Burns A.M.,Dalhousie University | Green P.J.,Dalhousie University | Pasternak S.,Queen Elizabeth Health Science Center
Journal of Cutaneous Pathology | Year: 2012

A 59-year-old female with rheumatoid arthritis on etanercept therapy presented with a 7-cm-large subcutaneous forearm mass. Multiple smaller nodules subsequently developed on the upper and lower extremities. Except for a new cough, the patient was systemically well. Biopsy of the mass showed sarcoidal type granulomatous inflammation with nodular aggregations of non-necrotizing epithelioid histiocytes in the subcutis. A chest computed tomography (CT) scan showed mediastinal adenopathy consistent with pulmonary sarcoidosis. Etanercept was discontinued, and the patient was started on adalimumab for rheumatoid arthritis control. The cutaneous nodules fully resolved in 6 months with no additional treatment. A 4-month follow-up CT scan showed significant regression of mediastinal adenopathy. The patient has since been maintained on adalimumab therapy for 2 years with no recurrence of sarcoid-like manifestations. Biologic response modifiers targeting tumor necrosis factor alpha (TNFα) are effective treatments of chronic inflammatory conditions such as rheumatoid arthritis and psoriasis. TNFα represents a major cytokine in granuloma formation, and TNFα inhibitors are sometimes efficacious in the treatment of sarcoidosis. Paradoxically, there is a small volume of literature implicating TNFα inhibitors in the development of sarcoid-like disease. We present this case to promote the recognition of TNFα inhibitor-induced sarcoidosis and to illustrate the wide clinicopathologic differential of sarcoidal type granulomas. Copyright © 2012 John Wiley & Sons A/S. Source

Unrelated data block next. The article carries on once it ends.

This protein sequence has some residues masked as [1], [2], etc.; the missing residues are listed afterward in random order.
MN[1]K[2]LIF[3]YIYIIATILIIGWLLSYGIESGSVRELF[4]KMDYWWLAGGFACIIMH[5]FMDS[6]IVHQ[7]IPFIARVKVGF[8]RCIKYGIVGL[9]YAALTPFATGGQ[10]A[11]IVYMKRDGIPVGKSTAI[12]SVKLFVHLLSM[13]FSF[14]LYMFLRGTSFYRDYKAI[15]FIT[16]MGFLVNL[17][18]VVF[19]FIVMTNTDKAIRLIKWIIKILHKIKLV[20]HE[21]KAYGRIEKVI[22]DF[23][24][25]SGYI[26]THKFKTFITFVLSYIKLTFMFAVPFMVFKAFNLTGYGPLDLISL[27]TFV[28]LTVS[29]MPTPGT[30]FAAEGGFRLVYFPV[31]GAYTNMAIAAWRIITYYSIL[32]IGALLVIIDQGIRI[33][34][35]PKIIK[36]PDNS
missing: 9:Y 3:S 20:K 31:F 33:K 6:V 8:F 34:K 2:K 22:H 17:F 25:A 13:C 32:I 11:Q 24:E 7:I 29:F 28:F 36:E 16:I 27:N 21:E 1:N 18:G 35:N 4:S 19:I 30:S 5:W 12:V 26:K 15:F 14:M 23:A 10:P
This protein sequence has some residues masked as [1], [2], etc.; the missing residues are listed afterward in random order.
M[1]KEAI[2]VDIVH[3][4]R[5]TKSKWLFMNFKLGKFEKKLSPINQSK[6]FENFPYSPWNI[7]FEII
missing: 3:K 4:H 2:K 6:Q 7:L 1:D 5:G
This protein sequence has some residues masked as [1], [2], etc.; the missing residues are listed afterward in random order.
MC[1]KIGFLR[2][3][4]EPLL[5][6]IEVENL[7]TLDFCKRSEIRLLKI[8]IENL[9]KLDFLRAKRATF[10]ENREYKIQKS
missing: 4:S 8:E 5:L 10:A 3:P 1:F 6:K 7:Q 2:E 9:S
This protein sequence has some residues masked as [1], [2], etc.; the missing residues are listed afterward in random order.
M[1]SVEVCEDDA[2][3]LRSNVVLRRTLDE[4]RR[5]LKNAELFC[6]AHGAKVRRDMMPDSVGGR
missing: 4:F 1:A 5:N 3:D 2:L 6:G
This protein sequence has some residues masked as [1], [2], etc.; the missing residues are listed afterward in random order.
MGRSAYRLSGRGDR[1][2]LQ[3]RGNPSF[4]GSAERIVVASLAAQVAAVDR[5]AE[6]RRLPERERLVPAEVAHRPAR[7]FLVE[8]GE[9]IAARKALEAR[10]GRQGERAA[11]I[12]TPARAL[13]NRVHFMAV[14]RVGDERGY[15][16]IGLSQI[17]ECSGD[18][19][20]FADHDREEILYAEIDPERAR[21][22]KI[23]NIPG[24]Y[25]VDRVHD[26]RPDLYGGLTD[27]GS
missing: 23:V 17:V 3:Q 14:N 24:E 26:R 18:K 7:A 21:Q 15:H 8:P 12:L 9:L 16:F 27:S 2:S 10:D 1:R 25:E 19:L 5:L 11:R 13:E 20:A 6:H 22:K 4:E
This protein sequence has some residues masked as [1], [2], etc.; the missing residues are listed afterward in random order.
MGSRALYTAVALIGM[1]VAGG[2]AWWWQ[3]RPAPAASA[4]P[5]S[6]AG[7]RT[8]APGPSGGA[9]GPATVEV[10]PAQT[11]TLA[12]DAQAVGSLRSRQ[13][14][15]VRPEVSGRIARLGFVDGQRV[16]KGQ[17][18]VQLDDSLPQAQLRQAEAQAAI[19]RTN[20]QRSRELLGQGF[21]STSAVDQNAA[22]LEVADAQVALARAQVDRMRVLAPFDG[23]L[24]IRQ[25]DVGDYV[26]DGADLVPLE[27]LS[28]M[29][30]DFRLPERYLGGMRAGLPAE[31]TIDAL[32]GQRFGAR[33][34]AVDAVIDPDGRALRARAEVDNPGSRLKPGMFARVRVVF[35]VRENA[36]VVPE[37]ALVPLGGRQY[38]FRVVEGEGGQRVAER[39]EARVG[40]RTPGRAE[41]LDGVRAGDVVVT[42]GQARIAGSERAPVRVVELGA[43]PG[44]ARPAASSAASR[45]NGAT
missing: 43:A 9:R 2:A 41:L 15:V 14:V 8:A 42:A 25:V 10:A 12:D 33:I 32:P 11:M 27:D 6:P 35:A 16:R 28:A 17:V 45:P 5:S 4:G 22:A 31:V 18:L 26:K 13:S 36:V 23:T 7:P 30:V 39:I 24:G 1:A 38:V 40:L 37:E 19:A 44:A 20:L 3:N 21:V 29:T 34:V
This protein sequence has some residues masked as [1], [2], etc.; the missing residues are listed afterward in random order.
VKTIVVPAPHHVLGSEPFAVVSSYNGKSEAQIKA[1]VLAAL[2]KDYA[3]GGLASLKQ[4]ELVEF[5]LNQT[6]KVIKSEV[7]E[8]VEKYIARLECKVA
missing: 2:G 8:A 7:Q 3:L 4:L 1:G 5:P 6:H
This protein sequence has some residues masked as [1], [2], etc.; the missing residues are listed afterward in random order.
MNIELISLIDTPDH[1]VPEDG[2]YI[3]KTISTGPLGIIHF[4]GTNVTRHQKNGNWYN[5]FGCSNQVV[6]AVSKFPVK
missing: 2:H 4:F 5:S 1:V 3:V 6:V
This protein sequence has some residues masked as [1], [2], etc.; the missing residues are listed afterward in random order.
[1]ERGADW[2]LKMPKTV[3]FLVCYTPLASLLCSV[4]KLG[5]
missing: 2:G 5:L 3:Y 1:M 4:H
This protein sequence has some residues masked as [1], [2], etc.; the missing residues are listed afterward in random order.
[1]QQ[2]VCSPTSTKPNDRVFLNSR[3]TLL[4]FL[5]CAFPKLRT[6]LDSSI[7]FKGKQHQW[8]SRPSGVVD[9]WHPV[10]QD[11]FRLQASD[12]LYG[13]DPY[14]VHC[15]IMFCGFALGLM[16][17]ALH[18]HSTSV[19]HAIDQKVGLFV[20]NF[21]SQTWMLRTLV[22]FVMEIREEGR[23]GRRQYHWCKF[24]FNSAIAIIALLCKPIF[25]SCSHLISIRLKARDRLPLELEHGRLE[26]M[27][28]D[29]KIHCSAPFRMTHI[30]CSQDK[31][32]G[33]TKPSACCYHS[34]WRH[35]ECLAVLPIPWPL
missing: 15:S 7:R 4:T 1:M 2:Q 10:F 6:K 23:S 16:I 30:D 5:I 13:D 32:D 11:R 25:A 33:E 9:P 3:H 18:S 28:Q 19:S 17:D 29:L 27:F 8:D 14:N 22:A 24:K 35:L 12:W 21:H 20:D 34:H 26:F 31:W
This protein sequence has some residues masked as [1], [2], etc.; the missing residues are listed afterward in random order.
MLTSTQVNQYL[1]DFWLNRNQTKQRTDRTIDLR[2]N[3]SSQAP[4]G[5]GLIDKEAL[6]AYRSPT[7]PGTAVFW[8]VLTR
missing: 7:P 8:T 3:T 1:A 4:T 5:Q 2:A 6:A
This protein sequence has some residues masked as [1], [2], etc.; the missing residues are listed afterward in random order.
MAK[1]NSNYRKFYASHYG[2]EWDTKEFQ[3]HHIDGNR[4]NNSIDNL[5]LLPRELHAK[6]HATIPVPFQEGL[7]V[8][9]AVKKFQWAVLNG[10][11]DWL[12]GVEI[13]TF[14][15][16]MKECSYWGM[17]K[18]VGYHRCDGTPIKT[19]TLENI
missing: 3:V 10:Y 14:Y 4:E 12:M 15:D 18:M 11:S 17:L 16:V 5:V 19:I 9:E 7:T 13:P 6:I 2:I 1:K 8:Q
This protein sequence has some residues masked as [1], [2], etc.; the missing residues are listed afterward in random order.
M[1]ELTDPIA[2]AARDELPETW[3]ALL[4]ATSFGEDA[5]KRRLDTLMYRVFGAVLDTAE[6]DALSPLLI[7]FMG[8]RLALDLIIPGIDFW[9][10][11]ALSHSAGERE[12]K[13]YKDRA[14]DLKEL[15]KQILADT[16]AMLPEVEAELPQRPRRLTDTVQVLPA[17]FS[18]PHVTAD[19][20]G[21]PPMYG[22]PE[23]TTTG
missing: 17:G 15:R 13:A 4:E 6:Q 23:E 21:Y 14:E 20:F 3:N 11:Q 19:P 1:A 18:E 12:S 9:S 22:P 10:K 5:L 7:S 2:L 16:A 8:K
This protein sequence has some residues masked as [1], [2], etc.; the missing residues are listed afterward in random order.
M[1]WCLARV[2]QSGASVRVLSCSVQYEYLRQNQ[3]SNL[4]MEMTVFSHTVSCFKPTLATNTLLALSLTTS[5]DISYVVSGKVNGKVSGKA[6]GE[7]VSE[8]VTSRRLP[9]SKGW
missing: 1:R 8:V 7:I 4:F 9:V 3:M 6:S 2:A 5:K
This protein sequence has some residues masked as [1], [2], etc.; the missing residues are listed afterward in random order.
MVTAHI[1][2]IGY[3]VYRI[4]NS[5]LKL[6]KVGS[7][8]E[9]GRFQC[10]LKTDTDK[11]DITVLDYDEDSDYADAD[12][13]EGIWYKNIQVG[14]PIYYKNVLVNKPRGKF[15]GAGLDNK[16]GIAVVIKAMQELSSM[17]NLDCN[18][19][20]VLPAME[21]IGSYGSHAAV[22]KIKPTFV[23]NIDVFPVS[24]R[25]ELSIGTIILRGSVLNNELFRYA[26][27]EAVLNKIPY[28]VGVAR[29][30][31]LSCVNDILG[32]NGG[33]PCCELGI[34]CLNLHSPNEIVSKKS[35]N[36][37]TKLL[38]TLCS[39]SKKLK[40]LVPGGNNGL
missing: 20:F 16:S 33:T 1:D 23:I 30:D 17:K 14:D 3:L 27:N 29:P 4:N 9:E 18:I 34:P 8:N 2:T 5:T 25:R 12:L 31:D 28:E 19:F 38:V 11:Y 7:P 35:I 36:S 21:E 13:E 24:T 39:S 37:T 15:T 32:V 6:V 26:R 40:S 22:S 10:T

Khaperskyy D.A.,Dalhousie University | Hatchette T.F.,Dalhousie University | Hatchette T.F.,Queen Elizabeth Health Science Center | McCormick C.,Dalhousie University | McCormick C.,Beatrice Hunter Cancer Research Institute
FASEB Journal | Year: 2012

An important component of the mammalian stress response is the reprogramming of translation. A variety of stresses trigger abrupt polysome disassembly and the accumulation of stalled translation preinitiation complexes. These complexes nucleate cytoplasmic stress granules (SGs), sites of mRNA triage in which mRNAs from disassembling polysomes are sorted and the fates of individual transcripts are determined. Here, we demonstrate that influenza A virus (IAV) actively suppresses SG formation during infection, thereby allowing translation of viral mRNAs. Complete inhibition of SG formation is dependent on the function of the viral nonstructural protein 1 (NS1); at late times postinfection, cells infected with NS1-mutant viruses formed SGs in a double-stranded RNA-activated protein kinase (PKR)-dependent fashion. In these cells, SG formation correlated with inhibited viral protein synthesis. Together, these experiments demonstrate the antiviral potential of SGs and reveal a viral countermeasure that limits SG formation. © FASEB. Source